New Bill Could Provide Whistleblower Hotline

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Tri-Valley Herald

A former Livermore Lab security officer who was fired in August testified this week in support of proposed state legislation that would offer assistance to whistleblowers.

Senate Bill 1452, introduced by state Sen. Martha Escutia, D-Montebello, would provide a “Whistleblower Hotline” within the office of the Attorney General to receive reports on employers’ violations of state or federal rules and regulations.

Mathew Zipoli, vice president of the Livermore Lab Security Police Officers Association — a labor union representing about 140 security officers who guard the nuclear weapons facility — said in Tuesday testimony that he supports added protection for whistleblowers.

“The public will be better protected by protecting those who are willing to come forward with information about their employers’ dangerous and unethical practices,” he said.

Lab officials have said that Zipoli and Charles Quinones, president of the lab officers’ labor group, were fired in August for organizing a labor action.

But both officers have said they believe that the terminations may be in retaliation for reporting safety and security issues to federal officials. They initiated lawsuits against lab managers in January.

“We feel the best thing we can do is help others (to avoid) the same turmoil that we did,” Zipoli said Wednesday.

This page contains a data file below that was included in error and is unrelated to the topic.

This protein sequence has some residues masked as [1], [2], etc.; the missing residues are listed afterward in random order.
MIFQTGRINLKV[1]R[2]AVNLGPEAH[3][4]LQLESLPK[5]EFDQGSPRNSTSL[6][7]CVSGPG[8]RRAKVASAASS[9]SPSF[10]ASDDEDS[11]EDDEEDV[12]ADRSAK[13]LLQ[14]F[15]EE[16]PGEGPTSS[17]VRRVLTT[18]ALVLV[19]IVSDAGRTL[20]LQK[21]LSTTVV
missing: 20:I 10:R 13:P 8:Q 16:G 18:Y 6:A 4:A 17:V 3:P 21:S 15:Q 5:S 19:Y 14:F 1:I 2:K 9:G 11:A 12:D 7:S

“Whistleblowers are your first line of defense against disaster and corruption within the workplace — you need people to come forward.” He actively supports proposed federal whistleblower legislation.

Zipoli said he is worried that his termination at the lab is affecting his plans to continue a career in law enforcement.

In addition to establishing a hotline for whistleblower reports, the state Senate bill would protect employees who report a violation of a state or federal rule or refuse to participate in any unlawful activity.

The proposed bill also would add civil penalties for violations of whistleblower laws.

In an analysis of the proposed legislation, the California Chamber of Commerce opposed the bill, because it appears to violate the Fifth Amendment by making it a crime for business officials not to notify the state Attorney General about actions of financial fraud “that their company has taken or will take.”

But the Foundation for Taxpayer and Consumer Rights, the sponsor of the bill, argued in favor. “(The bill) would protect whistleblowers from retaliation and hold executives accountable for financial fraud.”

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